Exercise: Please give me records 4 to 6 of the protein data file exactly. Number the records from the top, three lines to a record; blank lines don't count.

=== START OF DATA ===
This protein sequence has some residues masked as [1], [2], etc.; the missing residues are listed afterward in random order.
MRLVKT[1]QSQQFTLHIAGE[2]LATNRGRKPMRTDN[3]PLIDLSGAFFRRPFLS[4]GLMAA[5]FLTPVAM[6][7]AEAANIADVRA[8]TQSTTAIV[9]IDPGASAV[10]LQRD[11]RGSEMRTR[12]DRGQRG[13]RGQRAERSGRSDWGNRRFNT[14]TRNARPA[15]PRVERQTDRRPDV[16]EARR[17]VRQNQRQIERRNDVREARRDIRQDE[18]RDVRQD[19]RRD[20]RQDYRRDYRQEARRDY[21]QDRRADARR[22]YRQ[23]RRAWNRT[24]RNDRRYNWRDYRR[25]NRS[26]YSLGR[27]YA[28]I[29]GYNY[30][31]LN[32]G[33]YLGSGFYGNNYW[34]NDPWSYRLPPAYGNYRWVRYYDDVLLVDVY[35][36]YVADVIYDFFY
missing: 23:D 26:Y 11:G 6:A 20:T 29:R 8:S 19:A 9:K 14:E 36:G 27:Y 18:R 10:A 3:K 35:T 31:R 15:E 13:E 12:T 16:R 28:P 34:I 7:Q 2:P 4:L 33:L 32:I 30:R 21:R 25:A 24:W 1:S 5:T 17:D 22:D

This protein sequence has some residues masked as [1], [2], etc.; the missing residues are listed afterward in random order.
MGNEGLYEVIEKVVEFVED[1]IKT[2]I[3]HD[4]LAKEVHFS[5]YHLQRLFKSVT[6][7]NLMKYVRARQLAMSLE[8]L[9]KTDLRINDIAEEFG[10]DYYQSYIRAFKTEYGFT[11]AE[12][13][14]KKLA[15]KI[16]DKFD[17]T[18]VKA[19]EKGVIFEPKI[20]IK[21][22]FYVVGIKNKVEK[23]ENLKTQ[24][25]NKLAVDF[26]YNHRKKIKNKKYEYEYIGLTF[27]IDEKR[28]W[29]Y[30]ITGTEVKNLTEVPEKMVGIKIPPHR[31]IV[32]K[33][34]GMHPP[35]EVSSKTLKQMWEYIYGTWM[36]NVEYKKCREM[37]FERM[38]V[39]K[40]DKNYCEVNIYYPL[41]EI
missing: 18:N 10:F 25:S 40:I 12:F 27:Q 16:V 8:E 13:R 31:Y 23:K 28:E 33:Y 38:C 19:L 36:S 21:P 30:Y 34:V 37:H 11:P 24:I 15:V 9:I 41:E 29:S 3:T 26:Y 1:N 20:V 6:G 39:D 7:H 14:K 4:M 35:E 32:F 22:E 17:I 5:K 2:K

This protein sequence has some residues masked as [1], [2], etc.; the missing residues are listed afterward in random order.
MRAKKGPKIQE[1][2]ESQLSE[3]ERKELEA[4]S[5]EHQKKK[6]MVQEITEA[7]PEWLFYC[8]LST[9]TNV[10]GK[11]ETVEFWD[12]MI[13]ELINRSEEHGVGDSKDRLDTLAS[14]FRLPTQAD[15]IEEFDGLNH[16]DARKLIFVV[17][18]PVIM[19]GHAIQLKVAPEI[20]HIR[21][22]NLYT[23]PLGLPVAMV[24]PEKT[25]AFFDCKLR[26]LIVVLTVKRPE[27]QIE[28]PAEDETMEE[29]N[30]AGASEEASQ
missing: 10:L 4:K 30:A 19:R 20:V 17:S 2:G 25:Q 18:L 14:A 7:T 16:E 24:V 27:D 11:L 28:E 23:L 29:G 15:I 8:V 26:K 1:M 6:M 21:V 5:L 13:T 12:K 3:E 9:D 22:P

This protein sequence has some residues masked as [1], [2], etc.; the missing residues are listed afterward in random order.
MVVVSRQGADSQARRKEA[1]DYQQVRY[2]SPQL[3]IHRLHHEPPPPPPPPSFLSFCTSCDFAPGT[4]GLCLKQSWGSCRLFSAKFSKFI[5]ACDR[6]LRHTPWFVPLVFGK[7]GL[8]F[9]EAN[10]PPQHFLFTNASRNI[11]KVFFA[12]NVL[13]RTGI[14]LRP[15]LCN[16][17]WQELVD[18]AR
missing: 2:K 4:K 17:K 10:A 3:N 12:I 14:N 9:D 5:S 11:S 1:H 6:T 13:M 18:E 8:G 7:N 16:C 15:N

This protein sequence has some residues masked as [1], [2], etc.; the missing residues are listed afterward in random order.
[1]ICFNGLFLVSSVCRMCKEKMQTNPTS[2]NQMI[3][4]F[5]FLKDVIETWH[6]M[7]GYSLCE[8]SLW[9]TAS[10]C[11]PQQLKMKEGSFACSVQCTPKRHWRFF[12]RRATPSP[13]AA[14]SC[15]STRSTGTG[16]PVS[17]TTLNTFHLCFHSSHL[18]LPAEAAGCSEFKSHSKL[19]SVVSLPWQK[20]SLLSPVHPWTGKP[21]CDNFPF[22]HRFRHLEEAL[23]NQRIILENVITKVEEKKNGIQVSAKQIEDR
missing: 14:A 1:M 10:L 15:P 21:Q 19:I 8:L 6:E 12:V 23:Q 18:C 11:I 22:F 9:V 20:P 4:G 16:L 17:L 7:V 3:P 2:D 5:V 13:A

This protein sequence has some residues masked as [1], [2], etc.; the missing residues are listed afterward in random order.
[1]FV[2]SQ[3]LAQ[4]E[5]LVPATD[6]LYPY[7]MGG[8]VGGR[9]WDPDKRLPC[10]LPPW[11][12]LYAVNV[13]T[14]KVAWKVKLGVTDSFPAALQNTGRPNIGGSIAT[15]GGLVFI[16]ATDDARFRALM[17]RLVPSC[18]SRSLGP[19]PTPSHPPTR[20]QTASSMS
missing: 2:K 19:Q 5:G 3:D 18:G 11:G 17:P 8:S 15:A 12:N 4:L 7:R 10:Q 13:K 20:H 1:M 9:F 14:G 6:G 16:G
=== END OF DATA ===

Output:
This protein sequence has some residues masked as [1], [2], etc.; the missing residues are listed afterward in random order.
MVVVSRQGADSQARRKEA[1]DYQQVRY[2]SPQL[3]IHRLHHEPPPPPPPPSFLSFCTSCDFAPGT[4]GLCLKQSWGSCRLFSAKFSKFI[5]ACDR[6]LRHTPWFVPLVFGK[7]GL[8]F[9]EAN[10]PPQHFLFTNASRNI[11]KVFFA[12]NVL[13]RTGI[14]LRP[15]LCN[16][17]WQELVD[18]AR
missing: 2:K 4:K 17:K 10:A 3:N 12:I 14:N 9:D 5:S 11:S 1:H 6:T 13:M 18:E 8:G 7:N 16:C 15:N

This protein sequence has some residues masked as [1], [2], etc.; the missing residues are listed afterward in random order.
[1]ICFNGLFLVSSVCRMCKEKMQTNPTS[2]NQMI[3][4]F[5]FLKDVIETWH[6]M[7]GYSLCE[8]SLW[9]TAS[10]C[11]PQQLKMKEGSFACSVQCTPKRHWRFF[12]RRATPSP[13]AA[14]SC[15]STRSTGTG[16]PVS[17]TTLNTFHLCFHSSHL[18]LPAEAAGCSEFKSHSKL[19]SVVSLPWQK[20]SLLSPVHPWTGKP[21]CDNFPF[22]HRFRHLEEAL[23]NQRIILENVITKVEEKKNGIQVSAKQIEDR
missing: 14:A 1:M 10:L 15:P 21:Q 19:I 8:L 6:E 12:V 23:Q 18:C 11:I 22:F 9:V 20:P 4:G 16:L 17:L 7:V 3:P 2:D 5:V 13:A

This protein sequence has some residues masked as [1], [2], etc.; the missing residues are listed afterward in random order.
[1]FV[2]SQ[3]LAQ[4]E[5]LVPATD[6]LYPY[7]MGG[8]VGGR[9]WDPDKRLPC[10]LPPW[11][12]LYAVNV[13]T[14]KVAWKVKLGVTDSFPAALQNTGRPNIGGSIAT[15]GGLVFI[16]ATDDARFRALM[17]RLVPSC[18]SRSLGP[19]PTPSHPPTR[20]QTASSMS
missing: 2:K 19:Q 5:G 3:D 18:G 11:G 17:P 8:S 15:A 12:N 4:L 7:R 10:Q 13:K 20:H 1:M 9:F 14:G 6:G 16:G